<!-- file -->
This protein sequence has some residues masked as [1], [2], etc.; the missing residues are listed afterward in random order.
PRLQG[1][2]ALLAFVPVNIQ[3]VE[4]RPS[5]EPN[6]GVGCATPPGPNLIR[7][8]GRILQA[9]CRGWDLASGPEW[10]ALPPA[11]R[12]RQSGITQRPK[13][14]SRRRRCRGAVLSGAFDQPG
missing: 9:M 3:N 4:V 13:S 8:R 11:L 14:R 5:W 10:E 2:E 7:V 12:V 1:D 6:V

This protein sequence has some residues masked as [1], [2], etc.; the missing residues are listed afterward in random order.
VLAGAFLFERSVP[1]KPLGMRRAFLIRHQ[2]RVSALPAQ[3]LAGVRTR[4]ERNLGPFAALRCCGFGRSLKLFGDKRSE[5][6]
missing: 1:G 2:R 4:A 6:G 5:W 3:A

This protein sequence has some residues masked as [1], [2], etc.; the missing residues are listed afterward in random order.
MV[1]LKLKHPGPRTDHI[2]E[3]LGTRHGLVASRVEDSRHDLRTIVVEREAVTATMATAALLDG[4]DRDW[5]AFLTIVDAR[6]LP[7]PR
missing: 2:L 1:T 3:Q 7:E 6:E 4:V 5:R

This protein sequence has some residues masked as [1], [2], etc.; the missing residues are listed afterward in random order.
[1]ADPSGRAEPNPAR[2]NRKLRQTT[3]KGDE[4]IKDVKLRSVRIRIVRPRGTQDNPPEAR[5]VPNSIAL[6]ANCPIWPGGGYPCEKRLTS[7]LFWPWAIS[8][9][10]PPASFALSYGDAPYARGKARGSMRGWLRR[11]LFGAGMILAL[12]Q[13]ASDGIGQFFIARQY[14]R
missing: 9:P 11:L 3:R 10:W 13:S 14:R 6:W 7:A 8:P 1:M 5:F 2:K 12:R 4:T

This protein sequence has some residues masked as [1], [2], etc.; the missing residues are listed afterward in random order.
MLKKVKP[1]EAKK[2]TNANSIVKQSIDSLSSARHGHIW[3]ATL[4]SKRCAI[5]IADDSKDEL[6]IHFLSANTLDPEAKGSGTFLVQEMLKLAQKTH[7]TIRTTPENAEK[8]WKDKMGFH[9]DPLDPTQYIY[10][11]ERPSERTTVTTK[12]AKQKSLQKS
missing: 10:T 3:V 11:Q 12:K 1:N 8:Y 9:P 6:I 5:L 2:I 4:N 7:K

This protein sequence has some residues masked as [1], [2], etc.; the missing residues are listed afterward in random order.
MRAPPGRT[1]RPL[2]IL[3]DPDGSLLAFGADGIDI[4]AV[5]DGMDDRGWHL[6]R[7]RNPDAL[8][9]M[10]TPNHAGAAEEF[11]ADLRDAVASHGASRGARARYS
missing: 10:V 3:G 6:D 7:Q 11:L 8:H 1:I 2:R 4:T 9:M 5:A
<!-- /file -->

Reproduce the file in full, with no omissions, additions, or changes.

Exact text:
This protein sequence has some residues masked as [1], [2], etc.; the missing residues are listed afterward in random order.
PRLQG[1][2]ALLAFVPVNIQ[3]VE[4]RPS[5]EPN[6]GVGCATPPGPNLIR[7][8]GRILQA[9]CRGWDLASGPEW[10]ALPPA[11]R[12]RQSGITQRPK[13][14]SRRRRCRGAVLSGAFDQPG
missing: 9:M 3:N 4:V 13:S 8:R 11:L 14:R 5:W 10:E 2:E 7:V 12:V 1:D 6:V

This protein sequence has some residues masked as [1], [2], etc.; the missing residues are listed afterward in random order.
VLAGAFLFERSVP[1]KPLGMRRAFLIRHQ[2]RVSALPAQ[3]LAGVRTR[4]ERNLGPFAALRCCGFGRSLKLFGDKRSE[5][6]
missing: 1:G 2:R 4:A 6:G 5:W 3:A

This protein sequence has some residues masked as [1], [2], etc.; the missing residues are listed afterward in random order.
MV[1]LKLKHPGPRTDHI[2]E[3]LGTRHGLVASRVEDSRHDLRTIVVEREAVTATMATAALLDG[4]DRDW[5]AFLTIVDAR[6]LP[7]PR
missing: 2:L 1:T 3:Q 7:E 6:E 4:V 5:R

This protein sequence has some residues masked as [1], [2], etc.; the missing residues are listed afterward in random order.
[1]ADPSGRAEPNPAR[2]NRKLRQTT[3]KGDE[4]IKDVKLRSVRIRIVRPRGTQDNPPEAR[5]VPNSIAL[6]ANCPIWPGGGYPCEKRLTS[7]LFWPWAIS[8][9][10]PPASFALSYGDAPYARGKARGSMRGWLRR[11]LFGAGMILAL[12]Q[13]ASDGIGQFFIARQY[14]R
missing: 9:P 11:L 3:R 10:W 13:S 14:R 6:W 7:A 8:P 1:M 5:F 2:K 12:R 4:T

This protein sequence has some residues masked as [1], [2], etc.; the missing residues are listed afterward in random order.
MLKKVKP[1]EAKK[2]TNANSIVKQSIDSLSSARHGHIW[3]ATL[4]SKRCAI[5]IADDSKDEL[6]IHFLSANTLDPEAKGSGTFLVQEMLKLAQKTH[7]TIRTTPENAEK[8]WKDKMGFH[9]DPLDPTQYIY[10][11]ERPSERTTVTTK[12]AKQKSLQKS
missing: 10:T 3:V 11:Q 12:K 1:N 8:Y 9:P 6:I 5:L 2:I 4:N 7:K

This protein sequence has some residues masked as [1], [2], etc.; the missing residues are listed afterward in random order.
MRAPPGRT[1]RPL[2]IL[3]DPDGSLLAFGADGIDI[4]AV[5]DGMDDRGWHL[6]R[7]RNPDAL[8][9]M[10]TPNHAGAAEEF[11]ADLRDAVASHGASRGARARYS
missing: 10:V 3:G 6:D 7:Q 11:L 8:H 1:I 2:R 4:T 9:M 5:A